Sometime ago, my friend Jan Darren (Kapampangan Traveller) invited me to a weekend trip to Quirino Province. My favorite part of this trip is our visit to Diamond Cave! This is a beginner-friendly spelunking activity where you can see virgin cave formations.
P.S. Don’t forget to read about our Guide to Quirino Province!
About Diamond Cave
Diamond Cave is a cave system known for its sparkling stalactites and stalagmites. It’s located in the municipality of Nagtipunan. It was previously known as Palasikan Cave and there is a local legend behind it.
Diamond Cave was a recent tourist attraction, as it was only opened in the public in 2015. It is smaller — and lesser known — compared to Aglipay Cave, but its beautiful tunnels and formations are worthwhile to see.
The cave tour takes about 1 hour and is generally beginner-friendly. There are guides to assist the guests on challenging parts. The tour goes for about 600 meters before the guests are led back outside on a traversing tunnel. According to our guide, the cave actually stretches further and it’s connected to other areas, specifically Landingan — another area in Nagtipunan.
Our visit to Diamond Cave
We went to Diamond Cave on our 2nd day in Quirino.
Before anything else, I’d like to give a little disclaimer: it’s been a while since I’d went to this trip and I’d taken a pause in blogging, so I’m just going to write how I remember it. I remember the general experience, but small details might be missed.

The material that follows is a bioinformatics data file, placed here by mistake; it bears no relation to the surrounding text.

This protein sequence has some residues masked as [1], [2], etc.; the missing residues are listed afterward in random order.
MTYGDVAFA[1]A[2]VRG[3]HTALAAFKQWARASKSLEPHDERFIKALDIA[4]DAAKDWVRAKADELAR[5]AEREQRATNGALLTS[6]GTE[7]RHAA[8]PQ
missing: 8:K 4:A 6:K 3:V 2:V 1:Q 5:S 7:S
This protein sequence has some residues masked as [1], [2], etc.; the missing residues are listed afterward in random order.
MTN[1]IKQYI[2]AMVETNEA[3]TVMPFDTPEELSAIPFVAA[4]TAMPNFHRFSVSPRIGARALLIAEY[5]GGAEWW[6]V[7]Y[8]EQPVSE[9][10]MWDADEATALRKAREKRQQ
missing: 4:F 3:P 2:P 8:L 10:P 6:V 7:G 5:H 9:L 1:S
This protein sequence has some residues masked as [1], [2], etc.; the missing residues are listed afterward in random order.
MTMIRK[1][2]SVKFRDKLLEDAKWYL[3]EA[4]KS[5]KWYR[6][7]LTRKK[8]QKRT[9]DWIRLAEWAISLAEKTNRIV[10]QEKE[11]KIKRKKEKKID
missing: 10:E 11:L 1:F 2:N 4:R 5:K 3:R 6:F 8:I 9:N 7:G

We arrived at the registration area and then walked for about 10 minutes to the cave entrance. We equipped helmets and flashlights.
Exploring the cave is doable even for beginners, but there are also parts that I think are challenging. There are wide chambers, narrow openings, and — for me the most thrilling part of the cave — routes submerged in water streams.
Our guides would point out specific formations on the walls and ceilings of the cave. I was so amazed at how untouched Diamond Cave is — surfaces were literally glittering and columns dripping with water.
I frequently had to stop to get picture, which I admit kinda slowed down the group. The reason is I wanted to take good photos but I couldn’t just sling my camera on my neck for safety reasons. I had to retrieve it from the dry bag, unlock the cap, take the photo, and then secure it back — repeatedly. Our Quirino guide stayed with me to assist and take photos and that definitely helped. Unfortunately, a number of the photos were blurred, but it was expected in a dark setting like caves. Nonetheless I was still happy with how they turned out.
After about 45 minutes, we arrived at what looked like a tall hallway. This is one of the main photo spots in the cave.
Our guide said that the tour normally concludes with the guests trekking further and then jumping off a pool, but they decided it wasn’t ideal for us because some were already lagging behind. (I think that was me lol.)